Dickens' breeder happens to be an associate professor of genetics at a university in Ohio. Geez, you'd certainly think she'd know what she was doing. And I'm not blaming her for what happened to Dickens but if anyone should understand breeding, you'd think it'd be her. Plus, she just seems like a genuinely nice person who cares about her cats.
post #23 of 31
Oh, I absolutely agree. Two examples.

One breeder of a longhaired breed didn't know if long hair was dominant or recessive.

Another breeder just stopped caring. She's been at it for 20 + years, and started cutting corners by not bringing in new lines, she would just keep a kitten & use it in her "programme". Eventually, all her cats ended up inbred, and she's losing litter after litter. She doesn't perform a necropsy on them. It's so sad to hear how many kittens she loses in a year, and she denies there is a problem.

Research is definitely the key. If you smell a rat, follow your senses & go elsewhere.

post #24 of 31
i too am glad that people are bringing back the "apple head" siamiese. Now only if they would put the noses back on the persians.(im sorry,might be an unpopular thing to say)
post #25 of 31
Just wanted to add this I know a geneticist who breeds several breeds. It's very unfortunate, but her standpoint as a so called breeder is to "play" with genetics. I have seen her "play" with cats and it makes me sick. Her whole thing has always been scientific, not for the betterment of the breed, or the health of the cats.
As a breeder, I know there may be a time or two we can make a simple mistake, but in general a good breeder will always do what they can to make sure everything is for the best.
I am sure Phantom is going to be just fine. If you ever want another kitty, I am sure lots of people here would be more than happy to help find a reputable breeder
post #26 of 31
I myself do not like the wedge siamese.I like the applehead.
post #27 of 31
Me too. I really don't understand why breeders felt they needed to change the appearance of the breed.
post #28 of 31
Me too. Why try to "improve" something that is already perfect? Here in Germany they've gone so far as to give the "appleheads" a new name. They're called "Thais", whereas as the narrow-headed ones are "Siamese". As far as inbreeding is concerned - here people are importing Maine Coons from the States, because the European ones have a lot of health problems (heart and gum disease in particular). I suspect that an awful lot of breeders concentrate on their own perception of beauty at the expense of health. I find several breeds absolutely gorgeous, e.g. Applehead Siamese, Russian Blues, Somali, but I've decided that I'm going to stick to good old "dime a dozen" domestic shorthairs that have trouble finding homes.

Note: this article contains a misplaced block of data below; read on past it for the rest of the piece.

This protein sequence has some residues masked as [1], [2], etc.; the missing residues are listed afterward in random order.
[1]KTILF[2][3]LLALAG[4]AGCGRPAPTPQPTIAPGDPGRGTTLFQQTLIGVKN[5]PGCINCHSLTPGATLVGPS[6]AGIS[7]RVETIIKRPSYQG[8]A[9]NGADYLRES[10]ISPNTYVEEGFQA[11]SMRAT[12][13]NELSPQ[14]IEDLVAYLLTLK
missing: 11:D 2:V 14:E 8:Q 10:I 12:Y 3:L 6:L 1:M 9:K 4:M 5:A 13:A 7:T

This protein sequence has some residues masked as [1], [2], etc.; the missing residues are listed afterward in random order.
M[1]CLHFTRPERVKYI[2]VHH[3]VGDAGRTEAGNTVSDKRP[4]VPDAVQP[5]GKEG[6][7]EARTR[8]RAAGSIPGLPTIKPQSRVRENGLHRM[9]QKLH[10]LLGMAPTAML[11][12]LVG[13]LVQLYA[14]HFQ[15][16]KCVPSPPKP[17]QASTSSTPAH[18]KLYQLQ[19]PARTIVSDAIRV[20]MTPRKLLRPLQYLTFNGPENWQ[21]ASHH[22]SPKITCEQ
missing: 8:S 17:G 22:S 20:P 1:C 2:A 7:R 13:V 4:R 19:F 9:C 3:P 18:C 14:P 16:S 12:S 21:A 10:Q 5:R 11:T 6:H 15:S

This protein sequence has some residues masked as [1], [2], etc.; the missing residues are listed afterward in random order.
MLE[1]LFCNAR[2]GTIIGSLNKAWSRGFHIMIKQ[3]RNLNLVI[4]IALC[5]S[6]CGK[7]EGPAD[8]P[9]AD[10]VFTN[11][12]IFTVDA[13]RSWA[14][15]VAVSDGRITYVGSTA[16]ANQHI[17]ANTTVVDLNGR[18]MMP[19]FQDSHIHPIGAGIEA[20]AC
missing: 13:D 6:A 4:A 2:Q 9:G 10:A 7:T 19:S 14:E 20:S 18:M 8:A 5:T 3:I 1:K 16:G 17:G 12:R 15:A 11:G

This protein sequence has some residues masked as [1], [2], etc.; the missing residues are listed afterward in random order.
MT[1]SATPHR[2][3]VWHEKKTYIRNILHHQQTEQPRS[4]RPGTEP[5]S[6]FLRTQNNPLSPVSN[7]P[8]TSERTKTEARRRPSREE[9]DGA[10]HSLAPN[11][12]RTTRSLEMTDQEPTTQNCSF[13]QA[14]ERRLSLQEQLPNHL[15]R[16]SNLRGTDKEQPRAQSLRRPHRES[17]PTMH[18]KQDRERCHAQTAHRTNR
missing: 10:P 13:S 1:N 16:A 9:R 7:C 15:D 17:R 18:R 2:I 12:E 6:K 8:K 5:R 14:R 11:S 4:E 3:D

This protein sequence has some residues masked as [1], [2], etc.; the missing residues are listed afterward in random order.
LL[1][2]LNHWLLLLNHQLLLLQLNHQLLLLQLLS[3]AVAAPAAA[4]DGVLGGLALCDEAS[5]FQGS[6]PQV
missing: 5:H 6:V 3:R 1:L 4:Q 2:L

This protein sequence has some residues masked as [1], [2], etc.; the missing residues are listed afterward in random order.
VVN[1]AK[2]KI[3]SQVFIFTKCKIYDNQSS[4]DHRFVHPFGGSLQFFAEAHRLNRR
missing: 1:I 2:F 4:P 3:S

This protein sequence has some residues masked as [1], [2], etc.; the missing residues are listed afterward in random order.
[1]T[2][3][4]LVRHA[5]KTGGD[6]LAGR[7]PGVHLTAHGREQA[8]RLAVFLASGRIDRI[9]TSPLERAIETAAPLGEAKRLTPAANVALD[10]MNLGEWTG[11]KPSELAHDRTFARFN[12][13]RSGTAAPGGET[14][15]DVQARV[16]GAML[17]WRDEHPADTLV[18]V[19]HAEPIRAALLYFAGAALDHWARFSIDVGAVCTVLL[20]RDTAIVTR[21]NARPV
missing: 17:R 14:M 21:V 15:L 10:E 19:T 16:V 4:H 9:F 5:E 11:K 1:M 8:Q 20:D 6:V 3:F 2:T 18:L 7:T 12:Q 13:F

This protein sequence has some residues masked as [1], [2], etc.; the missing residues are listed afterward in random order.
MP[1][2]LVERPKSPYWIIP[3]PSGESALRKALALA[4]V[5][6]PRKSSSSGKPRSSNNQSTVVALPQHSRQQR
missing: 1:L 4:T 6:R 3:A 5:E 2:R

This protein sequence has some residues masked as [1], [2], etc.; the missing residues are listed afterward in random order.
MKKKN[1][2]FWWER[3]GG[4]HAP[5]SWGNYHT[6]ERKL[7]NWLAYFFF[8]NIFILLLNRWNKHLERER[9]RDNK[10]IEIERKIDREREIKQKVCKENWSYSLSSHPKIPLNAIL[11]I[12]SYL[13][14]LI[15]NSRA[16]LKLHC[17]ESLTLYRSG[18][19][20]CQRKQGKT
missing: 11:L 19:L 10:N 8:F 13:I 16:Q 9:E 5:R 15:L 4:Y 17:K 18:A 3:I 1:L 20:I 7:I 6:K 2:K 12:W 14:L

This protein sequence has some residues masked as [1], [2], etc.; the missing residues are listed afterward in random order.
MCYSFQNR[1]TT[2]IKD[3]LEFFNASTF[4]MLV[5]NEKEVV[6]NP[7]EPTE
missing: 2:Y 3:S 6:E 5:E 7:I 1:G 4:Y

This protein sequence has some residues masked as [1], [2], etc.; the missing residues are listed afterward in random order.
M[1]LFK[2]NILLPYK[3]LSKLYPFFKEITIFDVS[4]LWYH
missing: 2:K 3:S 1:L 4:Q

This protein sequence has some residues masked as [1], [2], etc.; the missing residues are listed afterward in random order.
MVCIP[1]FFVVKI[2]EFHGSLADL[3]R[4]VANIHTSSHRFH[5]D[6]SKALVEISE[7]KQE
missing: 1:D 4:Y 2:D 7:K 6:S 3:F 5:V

post #29 of 31
Thread Starter 

I don't want to sound overly defensive here, but I don't get the sense that Dickens' breeder is trying to play with genetics. Having spoken to her many times, I really feel that she genuinely cares about the welfare of her cats. I think what happened to Dickens could be a fluke and doesn't necessarily mean that the majority of her cats have (or will have) a health problem. My sister has two cats from this same breeder and hasn't had any problems with them. This breeder offered to give us a kitten after I told her all about what happened to Dickens, which I thought was extremely nice. However, I have e-mailed three breeders from the PREOSSIA website to see if they have available kittens because I think I'd like to go with an applehead. (we have an Oriental Shorthair and a Balinese besides Phantom and we'd like to have a fourth kitty)

Thank you for saying that you think Phantom will be OK. He is my buddy, not at all "bloppy" like Dickens was, but a peach of a cat as well.
post #30 of 31
Oh heck, I am sorry if I gave you the impression that I thought that this breeder was like the one I know. I just wanted to point out that I knew someone who did this. It's best to get to know the breeder and even visit the cattery. Just because someone has credentials, or a degree won't make them responsible.
I should have made that clear, it sometimes seems to come out in writing different than in my head
Again, I am sorry if I gave you the impression I was "slamming" the breeeder you got him from.
New Posts  All Forums:Forum Nav:
  Return Home
  Back to Forum: Cat Health
TheCatSite.com › Forums › Our Feline Companions › Cat Health › longevity of purebred vs. domestic cats